Full text: Iceland 1930

future. He can depict with equal happiness the stir and bustle of the 
great ship-yard and the graceful motion of the Spanish danseuse, the 
orchestra of the concert hall and the racing speed of the clean-built 
boat at a regatta. His descriptions of scenery, whether foreign or Ice- 
landic, and his portraitures of men are instinct with individual life 
and vigour. Every natural phenomenon, — the Echo, the Fata Mor- 
gana, the Snow, the Polar lce — all receive a deeper meaning. Bene- 
diktsson’s language is trenchant, his style imposing and stately, Had 
he written in the language of a great nation and not in that of the 
old Thor and Odin, he would certainly by this time be a world-fa- 
mous poet, 
Of religious poets of the nineteenth century the Rew. Valdimar 
Briem (1848—), D.D. honoris causa at the university of Reykjavik, 
and Vice-bishop of Skalholt diocese since 1909, must especially be 
mentioned here. Besides his “Bibliuljé3“ (portions of the Bible worked 
into metrical form) in two big volumes and some other smaller works, 
he has given us a number of hymns, many of which are among the 
most cherished of those contained in the hvmnal of the Established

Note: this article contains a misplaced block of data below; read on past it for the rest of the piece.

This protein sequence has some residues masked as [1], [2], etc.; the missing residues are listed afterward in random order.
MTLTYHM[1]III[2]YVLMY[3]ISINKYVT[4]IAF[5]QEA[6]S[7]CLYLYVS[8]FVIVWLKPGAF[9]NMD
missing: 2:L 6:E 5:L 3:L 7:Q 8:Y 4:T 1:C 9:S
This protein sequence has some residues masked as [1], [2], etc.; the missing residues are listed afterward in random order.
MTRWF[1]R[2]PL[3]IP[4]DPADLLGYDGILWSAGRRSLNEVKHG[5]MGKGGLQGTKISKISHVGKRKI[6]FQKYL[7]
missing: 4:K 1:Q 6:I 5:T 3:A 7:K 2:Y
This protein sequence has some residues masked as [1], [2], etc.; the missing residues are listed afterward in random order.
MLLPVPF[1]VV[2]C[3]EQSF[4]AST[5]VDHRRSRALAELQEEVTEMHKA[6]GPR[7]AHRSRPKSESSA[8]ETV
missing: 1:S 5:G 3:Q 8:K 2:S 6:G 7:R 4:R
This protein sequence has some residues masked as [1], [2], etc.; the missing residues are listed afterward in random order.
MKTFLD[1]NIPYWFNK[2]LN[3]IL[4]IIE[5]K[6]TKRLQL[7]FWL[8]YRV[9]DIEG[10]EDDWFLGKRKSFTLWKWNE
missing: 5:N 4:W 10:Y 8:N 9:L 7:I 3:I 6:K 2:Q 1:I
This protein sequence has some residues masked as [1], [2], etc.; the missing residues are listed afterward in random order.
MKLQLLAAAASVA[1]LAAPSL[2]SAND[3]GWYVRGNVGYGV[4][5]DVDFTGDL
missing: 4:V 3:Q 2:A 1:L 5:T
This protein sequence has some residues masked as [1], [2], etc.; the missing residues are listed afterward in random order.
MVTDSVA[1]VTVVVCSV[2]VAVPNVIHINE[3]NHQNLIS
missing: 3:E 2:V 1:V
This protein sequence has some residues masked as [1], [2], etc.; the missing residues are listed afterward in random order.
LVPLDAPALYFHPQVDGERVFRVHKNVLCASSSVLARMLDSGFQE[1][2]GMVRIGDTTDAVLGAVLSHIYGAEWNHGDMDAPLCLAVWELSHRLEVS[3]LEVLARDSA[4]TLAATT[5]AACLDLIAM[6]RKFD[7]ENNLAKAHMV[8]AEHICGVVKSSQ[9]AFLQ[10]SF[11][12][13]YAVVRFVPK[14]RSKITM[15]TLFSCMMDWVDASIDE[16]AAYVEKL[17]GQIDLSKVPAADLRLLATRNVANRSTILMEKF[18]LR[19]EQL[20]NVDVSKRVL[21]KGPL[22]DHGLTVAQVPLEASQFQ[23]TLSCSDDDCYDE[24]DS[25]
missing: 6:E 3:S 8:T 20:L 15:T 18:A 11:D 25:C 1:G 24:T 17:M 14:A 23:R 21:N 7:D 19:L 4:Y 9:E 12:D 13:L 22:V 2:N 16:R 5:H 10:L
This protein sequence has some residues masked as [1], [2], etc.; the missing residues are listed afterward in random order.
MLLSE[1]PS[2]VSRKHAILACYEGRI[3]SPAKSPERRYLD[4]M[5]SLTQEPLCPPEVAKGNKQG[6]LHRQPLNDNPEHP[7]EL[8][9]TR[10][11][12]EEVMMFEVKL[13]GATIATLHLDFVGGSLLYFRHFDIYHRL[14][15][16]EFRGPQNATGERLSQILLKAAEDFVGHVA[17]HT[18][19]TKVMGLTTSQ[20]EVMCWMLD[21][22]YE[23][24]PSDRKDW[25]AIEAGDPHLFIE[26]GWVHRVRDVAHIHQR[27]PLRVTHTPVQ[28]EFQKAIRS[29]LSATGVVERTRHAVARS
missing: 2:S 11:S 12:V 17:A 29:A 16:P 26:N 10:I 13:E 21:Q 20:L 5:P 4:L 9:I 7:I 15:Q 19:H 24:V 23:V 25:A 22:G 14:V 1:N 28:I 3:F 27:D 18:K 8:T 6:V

Church of Iceland. 
[ cannot within the space allowed me here mention all the younger 
poets who are worthy of being mentioned. A few names must suffice 
to show that Icelandic poetry is still flourishing and exuberant: Bjarni 
Jénsson fra Vogi (7 1927); Thorsteinn Gislason; Gudm. Fridjénsson; 
Gudm. Gudmundsson {7 1919); Sigfis Bléndal; Gum. Magnéisson 
(t 1918); Jénas Gubdlaugsson (7 1916); SigurBur SigurDsson fra Arn- 
arholti; Jakob Thorarensen; Stefan fra Huvitadal; Jakob Jéh. Smari; 
David Stefdnsson frd Fagraskégi; Jén Magniisson; and Jéhannes ir 
Kétlum. — Mrs. Olof Sigurdardéttir; Mrs. Th. Thoroddsen; the sisters 
Miss Olina and Mrs. Herds Andrésdetur; and Mrs. Unnur Bjarklind 
(Pseudonym Hulda), have all earned considerable reputation for their 
poetry, and more especiallv for having revived and polished the old 
Of Icelandic-American poets the following may be mentioned: 
Kristinn Stefansson (1856—1916); Jéhann Magnis Bjarnason; Kristj- 
in N. Jdlius; Guttormur J. Guitormsson; Porsteinn b. Porsteinsson; 
Einar P. J6nsson; and Mrs. Jakobina Johnson. 
The most original literary achievements of the Icelanders are the 
Sagas, the earliest written monuments of which date from about 1130;

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